Terraform RemoteState Server

Terraform is a pretty nifty tool to layout complex infrastructures across cloud providers. It is an expressway to overcome the otherwise mundane and tedious task of going through insane amount of API documentations.

The output of terraform a run is a JSON which carries an awesome lot of information that the cloud platform provides about a resource; like instance_id, public_ip, local_ip, tags, dns, security groups etc and often it has left me wondering If I could search/access these JSON document from configuration management recipes, playbooks, or modules.

Example: While provisioning a zookeeper instance, I want the local-ip of all the peer nodes. I could run a query that would fetch me local_ips of all the nodes in this VPC that have the same security group. Or while applying a security patch to all the Redis nodes, I need the public-ip of all nodes that carry the tag `node_type: redis`.
I hope you get the idea of use cases by now and It definitely sounds like something that a document DB should be able to handle with relative ease.

To be able to achieve this, Terraform does not expose any pluggable backends to have custom formatters, however it does provide an ability to talk to a RESTful server. Every time a state needs to be read terraform makes a GET call on the /path specified while setting up the remote config. A save operation corresponds to a POST call on the same /path and a DELETE method call for a delete operation.

Here’s how you add a remote config to your terraform project:

terraform remote config \
    -backend=http \

While I wanted to export the information to MongoDB, others might want to store it somewhere else, maybe a Redis? Capitalising on terraforms ability to talk to a RESTful state server, I decided to write a implementation that would take data from the RESTful endpoint and save it to a MongoDB. Once it reaches MongoDB it’s fairly convenient and easy to use that information in the configuration manager code.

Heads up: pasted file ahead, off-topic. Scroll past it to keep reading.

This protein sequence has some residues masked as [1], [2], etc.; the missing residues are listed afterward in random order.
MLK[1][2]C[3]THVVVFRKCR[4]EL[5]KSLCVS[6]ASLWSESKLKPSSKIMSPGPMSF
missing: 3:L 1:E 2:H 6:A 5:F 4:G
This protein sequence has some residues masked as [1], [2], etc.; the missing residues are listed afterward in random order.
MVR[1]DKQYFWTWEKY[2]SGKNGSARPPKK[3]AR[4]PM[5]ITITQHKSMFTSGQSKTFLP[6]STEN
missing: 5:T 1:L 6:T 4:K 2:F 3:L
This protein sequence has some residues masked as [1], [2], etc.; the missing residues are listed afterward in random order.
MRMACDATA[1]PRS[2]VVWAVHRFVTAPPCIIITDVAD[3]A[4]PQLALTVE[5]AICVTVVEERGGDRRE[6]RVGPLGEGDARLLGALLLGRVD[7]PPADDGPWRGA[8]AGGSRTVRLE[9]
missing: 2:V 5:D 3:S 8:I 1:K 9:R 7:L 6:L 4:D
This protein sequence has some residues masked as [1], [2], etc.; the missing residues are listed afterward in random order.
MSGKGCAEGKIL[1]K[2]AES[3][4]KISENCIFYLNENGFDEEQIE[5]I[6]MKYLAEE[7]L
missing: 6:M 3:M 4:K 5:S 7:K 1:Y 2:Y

So I quickly put together a RESTful server, less than a day’s effort, written in Golang And it is available at http://github.com/oogway/tfstate

Given that you have GOPATH etc configured properly (In case you are new to Golang I suggest reading more about it here), You can download tfstate as simply as:

$: go get github.com/oogway/tfstate

This should provide you with a bianry file that you can execute as:

$: tfstate -config=/path/to/config.yaml

A sample configuration looks like this:

  host: hello.mlab.com:15194
  database: terraform
  username: transformer
  password: 0hS0sw33t

Although tfstate by default talks to MongoDB but implementing your own backend is fairly easy. Each provider has to implement the Storer interface that looks like this:

type Storer interface {
    Setup(cfgpath string) error
    Get(ident string) ([]byte, error)
    Save(ident string, data []byte) error
    Delete(ident string) error

Look at https://github.com/oogway/tfstate/blob/master/mongo.go for a sample implementation of this Interface.

Here’s an output from a working use case:

piyush:infra-monk: master λ tfstate -config tfstate.yaml

2016/06/15 22:19:02 Getting ident azure-state-zookeeper
2016/06/15 22:19:07 Saving ident azure-state-zookeeper to DB
2016/06/15 22:19:27 Saving ident azure-state-zookeeper to DB

2016/06/15 22:20:39 Getting ident aws-state-cassandra
2016/06/15 22:20:41 Saving ident aws-state-cassandra to DB
2016/06/15 22:23:52 Saving ident aws-state-cassandra to DB

Feel free to leave a comment or send Pull Requests 🙂

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